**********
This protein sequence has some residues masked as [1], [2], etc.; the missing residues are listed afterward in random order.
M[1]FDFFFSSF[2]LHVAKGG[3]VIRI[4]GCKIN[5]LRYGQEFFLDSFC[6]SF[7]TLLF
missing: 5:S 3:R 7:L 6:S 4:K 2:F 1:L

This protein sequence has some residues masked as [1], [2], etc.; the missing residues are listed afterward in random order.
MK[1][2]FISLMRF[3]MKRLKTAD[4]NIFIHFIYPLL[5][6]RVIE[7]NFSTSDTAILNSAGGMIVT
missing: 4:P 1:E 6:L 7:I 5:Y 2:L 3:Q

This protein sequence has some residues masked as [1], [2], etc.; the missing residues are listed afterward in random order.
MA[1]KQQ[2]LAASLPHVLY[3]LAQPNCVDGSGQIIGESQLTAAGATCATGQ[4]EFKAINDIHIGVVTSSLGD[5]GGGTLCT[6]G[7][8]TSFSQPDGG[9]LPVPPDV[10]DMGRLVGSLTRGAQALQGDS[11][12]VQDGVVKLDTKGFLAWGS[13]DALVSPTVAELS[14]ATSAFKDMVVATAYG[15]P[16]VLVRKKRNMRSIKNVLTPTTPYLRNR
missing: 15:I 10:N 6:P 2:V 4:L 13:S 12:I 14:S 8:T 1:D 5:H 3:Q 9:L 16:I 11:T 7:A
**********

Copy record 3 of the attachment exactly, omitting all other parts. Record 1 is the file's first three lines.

This protein sequence has some residues masked as [1], [2], etc.; the missing residues are listed afterward in random order.
MA[1]KQQ[2]LAASLPHVLY[3]LAQPNCVDGSGQIIGESQLTAAGATCATGQ[4]EFKAINDIHIGVVTSSLGD[5]GGGTLCT[6]G[7][8]TSFSQPDGG[9]LPVPPDV[10]DMGRLVGSLTRGAQALQGDS[11][12]VQDGVVKLDTKGFLAWGS[13]DALVSPTVAELS[14]ATSAFKDMVVATAYG[15]P[16]VLVRKKRNMRSIKNVLTPTTPYLRNR
missing: 15:I 10:N 6:P 2:V 4:L 13:S 12:I 14:S 8:T 1:D 5:H 3:Q 9:L 16:I 11:T 7:A